Wednesday, July 28, 2004

 

Flying Over Texas

Ezra Klein, over at Pandagon post about a blogger writing this:

Democrats have been having a Kerry-gasm over the recently-discovered merits of a Presidential candidate with military service, but it's a bit of a stretch to pretend that Bush avoided danger, while Kerry asked to be sent towards it.

Kerry certainly volunteered for duty in the Vietnam theater, and I respect his service--in fact, I'd even argue that his post-Vietnam opposition was sincere, well-intentioned and not a blanket condemnation of all veterans--as well as his purple hearts. I'm entirely unconcerned with debates over whether he was genuinely injured, or just kinda injured.

Bush, on the other hand, volunteered for a dangerous duty....but in the United States, rather than Vietnam.

Yes, yes, I acknowledge that flying is indeed more dangerous than sitting on a couch in front of a television. Still, there is danger in that. The ceiling could fall down at any moment, or a plane could crash into the house, or, well, any number of things could happen.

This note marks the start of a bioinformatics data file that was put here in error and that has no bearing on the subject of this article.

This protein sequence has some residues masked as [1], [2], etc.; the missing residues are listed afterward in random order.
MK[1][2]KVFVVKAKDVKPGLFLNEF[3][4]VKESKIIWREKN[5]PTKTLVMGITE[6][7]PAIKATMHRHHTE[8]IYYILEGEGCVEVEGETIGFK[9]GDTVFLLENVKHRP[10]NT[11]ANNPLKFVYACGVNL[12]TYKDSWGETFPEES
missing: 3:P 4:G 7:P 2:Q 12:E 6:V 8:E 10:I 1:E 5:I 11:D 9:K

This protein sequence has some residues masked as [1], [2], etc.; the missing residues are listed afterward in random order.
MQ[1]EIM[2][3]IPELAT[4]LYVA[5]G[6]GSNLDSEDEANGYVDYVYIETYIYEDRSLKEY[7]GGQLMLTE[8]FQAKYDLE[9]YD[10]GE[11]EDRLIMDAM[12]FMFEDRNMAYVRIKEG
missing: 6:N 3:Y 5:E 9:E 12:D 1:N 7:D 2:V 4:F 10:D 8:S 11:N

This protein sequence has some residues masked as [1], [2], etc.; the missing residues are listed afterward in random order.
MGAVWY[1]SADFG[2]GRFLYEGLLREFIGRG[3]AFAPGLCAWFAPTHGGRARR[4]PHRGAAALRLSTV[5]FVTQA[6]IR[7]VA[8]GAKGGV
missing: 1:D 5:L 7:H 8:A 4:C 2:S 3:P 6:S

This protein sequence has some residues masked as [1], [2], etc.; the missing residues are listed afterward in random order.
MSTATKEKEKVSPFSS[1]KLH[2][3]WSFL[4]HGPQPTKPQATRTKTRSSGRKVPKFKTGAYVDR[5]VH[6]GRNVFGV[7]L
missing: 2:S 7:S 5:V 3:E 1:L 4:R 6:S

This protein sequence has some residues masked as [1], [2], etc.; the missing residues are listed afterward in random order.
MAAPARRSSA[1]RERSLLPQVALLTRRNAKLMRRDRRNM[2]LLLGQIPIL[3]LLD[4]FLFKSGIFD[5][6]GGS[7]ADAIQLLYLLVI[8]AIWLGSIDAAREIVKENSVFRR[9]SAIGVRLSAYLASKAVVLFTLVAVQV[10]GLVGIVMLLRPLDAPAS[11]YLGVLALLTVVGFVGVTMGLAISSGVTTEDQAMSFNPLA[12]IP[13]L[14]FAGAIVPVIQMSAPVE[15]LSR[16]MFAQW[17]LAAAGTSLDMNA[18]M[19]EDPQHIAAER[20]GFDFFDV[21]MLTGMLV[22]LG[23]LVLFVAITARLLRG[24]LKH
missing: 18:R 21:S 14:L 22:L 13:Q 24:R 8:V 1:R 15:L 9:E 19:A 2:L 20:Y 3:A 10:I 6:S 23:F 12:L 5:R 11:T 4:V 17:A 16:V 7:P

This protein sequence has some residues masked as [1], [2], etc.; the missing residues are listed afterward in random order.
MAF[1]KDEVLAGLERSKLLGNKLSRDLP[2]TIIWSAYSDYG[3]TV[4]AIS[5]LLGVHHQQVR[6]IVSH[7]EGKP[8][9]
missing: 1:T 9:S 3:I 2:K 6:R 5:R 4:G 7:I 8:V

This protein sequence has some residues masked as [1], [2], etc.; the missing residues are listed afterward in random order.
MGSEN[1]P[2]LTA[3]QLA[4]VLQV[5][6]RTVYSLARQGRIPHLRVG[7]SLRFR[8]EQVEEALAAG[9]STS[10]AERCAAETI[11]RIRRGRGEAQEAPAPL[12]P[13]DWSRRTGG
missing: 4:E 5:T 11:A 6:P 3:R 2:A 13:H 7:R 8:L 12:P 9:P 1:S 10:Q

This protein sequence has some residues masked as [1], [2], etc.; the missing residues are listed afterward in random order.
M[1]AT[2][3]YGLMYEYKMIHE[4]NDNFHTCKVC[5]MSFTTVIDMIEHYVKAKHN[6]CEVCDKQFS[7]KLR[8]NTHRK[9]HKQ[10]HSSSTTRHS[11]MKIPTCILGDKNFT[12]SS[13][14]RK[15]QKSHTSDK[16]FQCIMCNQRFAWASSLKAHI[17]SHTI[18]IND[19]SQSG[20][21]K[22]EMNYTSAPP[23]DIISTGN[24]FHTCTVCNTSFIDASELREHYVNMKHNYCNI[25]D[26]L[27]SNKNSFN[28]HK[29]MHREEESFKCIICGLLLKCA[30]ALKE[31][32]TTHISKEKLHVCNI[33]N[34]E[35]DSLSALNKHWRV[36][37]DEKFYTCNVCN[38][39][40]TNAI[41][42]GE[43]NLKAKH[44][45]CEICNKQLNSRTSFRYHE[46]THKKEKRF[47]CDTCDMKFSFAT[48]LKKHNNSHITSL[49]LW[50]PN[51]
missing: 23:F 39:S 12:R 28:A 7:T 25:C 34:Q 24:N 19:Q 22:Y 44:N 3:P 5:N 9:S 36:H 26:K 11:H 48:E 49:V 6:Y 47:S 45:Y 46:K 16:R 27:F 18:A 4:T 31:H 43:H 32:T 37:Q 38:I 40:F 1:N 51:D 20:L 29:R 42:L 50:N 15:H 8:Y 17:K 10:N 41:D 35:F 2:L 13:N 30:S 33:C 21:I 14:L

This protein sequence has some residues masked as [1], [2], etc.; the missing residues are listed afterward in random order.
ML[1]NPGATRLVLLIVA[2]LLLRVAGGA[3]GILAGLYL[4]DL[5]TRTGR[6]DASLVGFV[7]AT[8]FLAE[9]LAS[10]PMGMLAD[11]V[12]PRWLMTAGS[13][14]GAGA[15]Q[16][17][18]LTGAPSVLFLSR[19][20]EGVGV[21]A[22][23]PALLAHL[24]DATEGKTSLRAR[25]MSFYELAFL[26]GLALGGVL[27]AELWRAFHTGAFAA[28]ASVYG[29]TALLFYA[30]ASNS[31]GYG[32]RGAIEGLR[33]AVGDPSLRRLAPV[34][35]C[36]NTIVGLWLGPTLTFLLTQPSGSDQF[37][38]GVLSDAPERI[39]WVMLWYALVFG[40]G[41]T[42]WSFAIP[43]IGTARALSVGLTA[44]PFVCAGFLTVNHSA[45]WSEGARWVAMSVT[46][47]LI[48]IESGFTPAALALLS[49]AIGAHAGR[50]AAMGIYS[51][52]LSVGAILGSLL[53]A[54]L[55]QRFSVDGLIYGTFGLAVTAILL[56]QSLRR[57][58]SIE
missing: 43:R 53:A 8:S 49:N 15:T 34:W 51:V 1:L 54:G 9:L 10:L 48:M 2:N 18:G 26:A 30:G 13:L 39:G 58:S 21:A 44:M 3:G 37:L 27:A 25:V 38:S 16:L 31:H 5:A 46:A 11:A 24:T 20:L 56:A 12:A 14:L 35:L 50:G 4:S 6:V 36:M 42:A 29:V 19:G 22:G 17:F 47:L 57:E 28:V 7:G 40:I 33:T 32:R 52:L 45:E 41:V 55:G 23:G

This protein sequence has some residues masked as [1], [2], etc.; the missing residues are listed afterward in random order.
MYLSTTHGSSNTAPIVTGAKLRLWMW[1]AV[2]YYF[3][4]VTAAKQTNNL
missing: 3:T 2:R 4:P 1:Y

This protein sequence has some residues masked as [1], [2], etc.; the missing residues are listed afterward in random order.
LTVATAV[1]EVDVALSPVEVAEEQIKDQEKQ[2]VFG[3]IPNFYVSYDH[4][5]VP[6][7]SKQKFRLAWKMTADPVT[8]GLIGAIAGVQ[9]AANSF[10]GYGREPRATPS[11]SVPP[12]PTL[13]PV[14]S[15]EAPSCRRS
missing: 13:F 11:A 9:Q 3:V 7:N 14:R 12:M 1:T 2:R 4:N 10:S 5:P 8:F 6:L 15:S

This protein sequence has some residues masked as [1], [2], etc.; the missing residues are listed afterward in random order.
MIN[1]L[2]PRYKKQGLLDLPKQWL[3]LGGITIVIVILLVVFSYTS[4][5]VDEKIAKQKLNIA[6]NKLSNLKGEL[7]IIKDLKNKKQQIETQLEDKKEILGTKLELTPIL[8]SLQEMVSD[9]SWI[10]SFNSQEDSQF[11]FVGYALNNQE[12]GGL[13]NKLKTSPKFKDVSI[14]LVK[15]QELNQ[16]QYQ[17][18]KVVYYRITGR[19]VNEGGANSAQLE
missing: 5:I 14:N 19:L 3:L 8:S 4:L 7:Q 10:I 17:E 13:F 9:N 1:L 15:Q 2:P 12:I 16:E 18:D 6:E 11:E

And I applaud all people who fly Piper Cubs across the country for they, in their winged pursuits, face danger as soon as the start the engine. I caution them to be careful in the air at all times.

Still....

One really doesn’t wonder that Mr. Bush’s chances of being shot down and held as a POW, a-la John McCain, were significantly reduced by keeping Texas V.C. free. Nor was he likely to find it necessary to dodge many Mexican-launched S.A.M. missiles patrolling the skies over the Lone Star State.

The argument that the young, steely-eyed George W. Bush faced down danger in the Texas National Guard is one of the silliest things I’ve read.

Ever.

And I’ve read a lot of silly things.

The gist of the counter argument, is that Mr. Bush purposefully avoided the MORE dangerous activity of flying in a combat zone.

People die in combat, and while I’m not sure what the flight related mortality rate of the Texas Air National Guard was during Vietnam, I’d bet it was zero or close to it.

As a result, it is inappropriate to say the ever-stalwart Mr. Bush volunteered for dangerous duty by staying in Texas.

What he did volunteer for was a duty that was significantly LESS dangerous than flying over North Vietnam.

To describe Mr. Bush’s Texas duty “dangerous” is quite the slap at the airmen who actually did fly in combat. Some of whom were shot down. Some of whom died.

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